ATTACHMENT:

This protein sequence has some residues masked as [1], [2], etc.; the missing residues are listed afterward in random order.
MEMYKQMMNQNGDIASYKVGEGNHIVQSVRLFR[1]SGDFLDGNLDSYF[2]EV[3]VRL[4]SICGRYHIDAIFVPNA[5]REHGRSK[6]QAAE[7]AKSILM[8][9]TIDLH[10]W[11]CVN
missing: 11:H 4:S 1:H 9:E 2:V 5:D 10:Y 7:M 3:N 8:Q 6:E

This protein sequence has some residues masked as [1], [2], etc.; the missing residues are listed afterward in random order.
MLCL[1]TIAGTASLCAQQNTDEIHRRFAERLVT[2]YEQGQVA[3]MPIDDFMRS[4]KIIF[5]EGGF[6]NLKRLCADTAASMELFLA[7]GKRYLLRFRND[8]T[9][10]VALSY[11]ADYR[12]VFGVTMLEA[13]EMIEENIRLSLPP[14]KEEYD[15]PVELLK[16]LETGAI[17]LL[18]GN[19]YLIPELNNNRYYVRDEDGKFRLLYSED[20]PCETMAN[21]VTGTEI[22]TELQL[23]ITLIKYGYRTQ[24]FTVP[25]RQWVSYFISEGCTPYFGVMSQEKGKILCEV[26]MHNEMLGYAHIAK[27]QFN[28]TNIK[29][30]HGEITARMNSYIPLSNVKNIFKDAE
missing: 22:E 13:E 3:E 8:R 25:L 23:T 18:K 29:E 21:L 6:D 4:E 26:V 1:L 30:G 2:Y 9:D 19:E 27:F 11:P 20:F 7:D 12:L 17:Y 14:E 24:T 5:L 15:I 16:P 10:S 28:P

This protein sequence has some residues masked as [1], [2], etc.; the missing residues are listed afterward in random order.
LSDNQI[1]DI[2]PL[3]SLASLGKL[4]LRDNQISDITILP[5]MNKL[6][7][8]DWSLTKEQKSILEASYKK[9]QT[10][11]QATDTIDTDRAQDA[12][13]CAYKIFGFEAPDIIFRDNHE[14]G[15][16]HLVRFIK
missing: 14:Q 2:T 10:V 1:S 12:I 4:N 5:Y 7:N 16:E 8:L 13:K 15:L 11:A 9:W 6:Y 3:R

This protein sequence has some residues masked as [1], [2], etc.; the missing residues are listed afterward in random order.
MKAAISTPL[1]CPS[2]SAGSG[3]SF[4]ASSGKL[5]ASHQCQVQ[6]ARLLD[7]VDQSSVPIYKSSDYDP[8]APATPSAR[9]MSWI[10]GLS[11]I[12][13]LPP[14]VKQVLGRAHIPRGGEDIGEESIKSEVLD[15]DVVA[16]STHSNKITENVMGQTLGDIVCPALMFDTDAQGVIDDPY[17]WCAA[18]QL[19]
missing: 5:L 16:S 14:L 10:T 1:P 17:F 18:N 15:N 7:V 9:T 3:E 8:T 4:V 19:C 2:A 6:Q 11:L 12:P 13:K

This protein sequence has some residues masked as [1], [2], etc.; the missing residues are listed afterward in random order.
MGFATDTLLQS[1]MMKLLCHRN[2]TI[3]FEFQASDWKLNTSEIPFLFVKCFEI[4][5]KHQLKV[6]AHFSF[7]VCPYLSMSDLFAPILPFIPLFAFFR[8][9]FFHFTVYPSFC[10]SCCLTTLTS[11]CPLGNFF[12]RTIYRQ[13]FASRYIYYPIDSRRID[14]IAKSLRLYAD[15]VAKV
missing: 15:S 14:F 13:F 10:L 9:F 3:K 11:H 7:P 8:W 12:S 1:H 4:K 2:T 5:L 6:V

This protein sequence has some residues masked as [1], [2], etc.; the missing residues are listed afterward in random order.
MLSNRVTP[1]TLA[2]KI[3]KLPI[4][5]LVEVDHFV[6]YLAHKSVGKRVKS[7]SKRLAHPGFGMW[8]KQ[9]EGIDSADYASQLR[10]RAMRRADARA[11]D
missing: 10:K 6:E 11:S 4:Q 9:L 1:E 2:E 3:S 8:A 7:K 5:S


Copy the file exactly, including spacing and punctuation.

This protein sequence has some residues masked as [1], [2], etc.; the missing residues are listed afterward in random order.
MEMYKQMMNQNGDIASYKVGEGNHIVQSVRLFR[1]SGDFLDGNLDSYF[2]EV[3]VRL[4]SICGRYHIDAIFVPNA[5]REHGRSK[6]QAAE[7]AKSILM[8][9]TIDLH[10]W[11]CVN
missing: 11:H 4:S 1:H 9:E 2:V 5:D 10:Y 7:M 3:N 8:Q 6:E

This protein sequence has some residues masked as [1], [2], etc.; the missing residues are listed afterward in random order.
MLCL[1]TIAGTASLCAQQNTDEIHRRFAERLVT[2]YEQGQVA[3]MPIDDFMRS[4]KIIF[5]EGGF[6]NLKRLCADTAASMELFLA[7]GKRYLLRFRND[8]T[9][10]VALSY[11]ADYR[12]VFGVTMLEA[13]EMIEENIRLSLPP[14]KEEYD[15]PVELLK[16]LETGAI[17]LL[18]GN[19]YLIPELNNNRYYVRDEDGKFRLLYSED[20]PCETMAN[21]VTGTEI[22]TELQL[23]ITLIKYGYRTQ[24]FTVP[25]RQWVSYFISEGCTPYFGVMSQEKGKILCEV[26]MHNEMLGYAHIAK[27]QFN[28]TNIK[29][30]HGEITARMNSYIPLSNVKNIFKDAE
missing: 22:E 13:E 3:E 8:R 25:L 23:T 18:K 29:E 21:L 6:D 4:E 26:V 1:L 30:G 2:Y 9:D 19:E 27:F 11:P 20:F 7:D 12:L 17:Y 14:E 24:T 5:L 15:I 16:P 10:S 28:P

This protein sequence has some residues masked as [1], [2], etc.; the missing residues are listed afterward in random order.
LSDNQI[1]DI[2]PL[3]SLASLGKL[4]LRDNQISDITILP[5]MNKL[6][7][8]DWSLTKEQKSILEASYKK[9]QT[10][11]QATDTIDTDRAQDA[12][13]CAYKIFGFEAPDIIFRDNHE[14]G[15][16]HLVRFIK
missing: 14:Q 2:T 10:V 1:S 12:I 4:N 5:Y 7:N 16:E 8:L 13:K 15:L 11:A 9:W 6:Y 3:R

This protein sequence has some residues masked as [1], [2], etc.; the missing residues are listed afterward in random order.
MKAAISTPL[1]CPS[2]SAGSG[3]SF[4]ASSGKL[5]ASHQCQVQ[6]ARLLD[7]VDQSSVPIYKSSDYDP[8]APATPSAR[9]MSWI[10]GLS[11]I[12][13]LPP[14]VKQVLGRAHIPRGGEDIGEESIKSEVLD[15]DVVA[16]STHSNKITENVMGQTLGDIVCPALMFDTDAQGVIDDPY[17]WCAA[18]QL[19]
missing: 5:L 16:S 14:L 10:T 1:P 17:F 18:N 15:N 7:V 9:T 3:E 8:T 4:V 19:C 2:A 6:Q 11:L 12:P 13:K

This protein sequence has some residues masked as [1], [2], etc.; the missing residues are listed afterward in random order.
MGFATDTLLQS[1]MMKLLCHRN[2]TI[3]FEFQASDWKLNTSEIPFLFVKCFEI[4][5]KHQLKV[6]AHFSF[7]VCPYLSMSDLFAPILPFIPLFAFFR[8][9]FFHFTVYPSFC[10]SCCLTTLTS[11]CPLGNFF[12]RTIYRQ[13]FASRYIYYPIDSRRID[14]IAKSLRLYAD[15]VAKV
missing: 15:S 14:F 13:F 10:L 9:F 3:K 11:H 7:P 8:W 12:S 1:H 4:K 2:T 5:L 6:V

This protein sequence has some residues masked as [1], [2], etc.; the missing residues are listed afterward in random order.
MLSNRVTP[1]TLA[2]KI[3]KLPI[4][5]LVEVDHFV[6]YLAHKSVGKRVKS[7]SKRLAHPGFGMW[8]KQ[9]EGIDSADYASQLR[10]RAMRRADARA[11]D
missing: 10:K 6:E 11:S 4:Q 9:L 1:E 2:E 3:S 8:A 7:K 5:S